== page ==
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The Montreal Canadiens talk about mental health

The Habs are hosting their Hockey Talks program for a seventh consecutive year

by Montreal Canadiens @CanadiensMTL / Press Release

MONTREAL - For the seventh consecutive year, the Montreal Canadiens are hosting their Hockey Talks program, an initiative supported by the National Hockey League to encourage conversations about mental health. 

Joining forces with 11 other NHL teams, the Canadiens are reiterating their commitment to building awareness among their fans about mental health, while also supporting the actions of organizations that help those in need.

Tonight, the Canadiens are dedicating their home game against the Arizona Coyotes to the Hockey Talks program. Prior to the game, players' and coaches' wives, alongside Marie-Soleil Dion, Stefie Shock and some Friends of Bell Let's Talk from this year's campaign, will distribute bracelets in support of Bell Let's Talk Day, on January 30, while the coaches will wear Bell Let's Talk pins for the occasion. A video message recorded by some players and their wives will be shown on the scoreboard during the game to raise awareness about the importance of mental health. On the ice, players will also sport Hockey Talks decals on the backs of their helmets to show their commitment to the cause.

Kids from the Fondation Jeunes en Tête will have the chance to attend tonight's game in the two Montreal Canadiens Children's Foundation suites. Fondation Jeunes en Tête's mission is to prevent psychological distress among youth aged 11 to 18 throughout the province of Quebec. During the warm-up period, players will wear jerseys with their Twitter usernames on them to engage fans in conversation about mental health on social media. These special edition jerseys will then be auctioned off at until January 30, 2019 to benefit the Fondation Jeunes en Tête and Do It For Daron. 

New this year, following the arrival of Luke Richardson, who joined the Canadiens as an assistant coach earlier this season, the team is proud to support the Do It For Daron (DIFD) initiative launched in 2011 by Luke and his wife, Stephanie, following the death of their 14-year-old daughter, Daron, who died by suicide the previous year. This movement raises awareness and inspires conversation about suicide and youth mental health by promoting open dialogue around these issues to help prevent such tragedies from happening again. To support young people with mental health issues, DIFD has also provided financial support to many education and research projects since its creation, as well as promotes a variety of organizations and resources that offer mental health services to youth in need and their families. To emphasize their support for this cause, coaching staff, management and other members of the organization will wear DIFD socks and ties during the game.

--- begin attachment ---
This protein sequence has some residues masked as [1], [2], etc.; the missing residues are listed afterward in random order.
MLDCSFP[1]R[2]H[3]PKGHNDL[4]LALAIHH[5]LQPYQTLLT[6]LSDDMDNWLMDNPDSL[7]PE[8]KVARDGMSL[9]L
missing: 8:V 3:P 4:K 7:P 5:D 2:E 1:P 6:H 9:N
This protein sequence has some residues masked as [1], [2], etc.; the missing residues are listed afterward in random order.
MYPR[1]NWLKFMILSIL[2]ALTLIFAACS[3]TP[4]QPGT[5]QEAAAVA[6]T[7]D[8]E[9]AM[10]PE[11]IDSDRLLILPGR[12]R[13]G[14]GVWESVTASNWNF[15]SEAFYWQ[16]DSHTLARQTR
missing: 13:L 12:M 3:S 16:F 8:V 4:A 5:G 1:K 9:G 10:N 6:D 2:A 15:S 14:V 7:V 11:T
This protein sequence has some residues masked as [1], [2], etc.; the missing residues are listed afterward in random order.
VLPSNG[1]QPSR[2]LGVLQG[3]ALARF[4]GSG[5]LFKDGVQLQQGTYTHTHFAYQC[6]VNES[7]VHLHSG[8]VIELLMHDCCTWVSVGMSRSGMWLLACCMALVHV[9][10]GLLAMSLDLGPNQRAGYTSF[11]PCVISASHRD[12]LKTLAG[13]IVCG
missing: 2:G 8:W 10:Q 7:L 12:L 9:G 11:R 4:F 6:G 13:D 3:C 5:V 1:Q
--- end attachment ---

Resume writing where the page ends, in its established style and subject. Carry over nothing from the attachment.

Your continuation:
Everyone is invited to join the conversation on Bell Let's Talk Day by sending messages of support across multiple platforms to drive both awareness and action in mental health. Bell will donate five cents to Canadian mental health programs for each of the following interactions on January 30, at no extra cost to participants beyond what they would normally pay their service provider for online or phone access:

•   Talk: Every mobile and every long distance call made by Bell wireless and phone customers
•   Text: Every text message sent by Bell wireless customers
•   Twitter: Every tweet and retweet using #BellLetsTalk, featuring the special Bell Let's Talk emoji, and Bell Let's Talk Day video view at  
•   Facebook: Every view of the Bell Let's Talk Day video at and use of the Bell Let's Talk frame
•   Instagram: Every Bell Let's Talk Day video view at
•   Snapchat: Every use of the Bell Let's Talk filter and video view

To learn more, please visit


Mental illness affects Canadians of all ages and from all walks of life. One in five Canadians will be affected by mental illness at some point in their lifetime, and every Canadian will be affected indirectly through a family member, friend or colleague. Many people living with a mental illness report that negative stereotypes cause them more suffering than the illness itself. As a result, two thirds of those suffering from mental illness are too afraid to reach out for help. That is why we are inviting you to join the conversation around mental health. Together, we can make a powerful contribution to changing the prevailing narrative and negative stereotypes about people living with mental health issues.  

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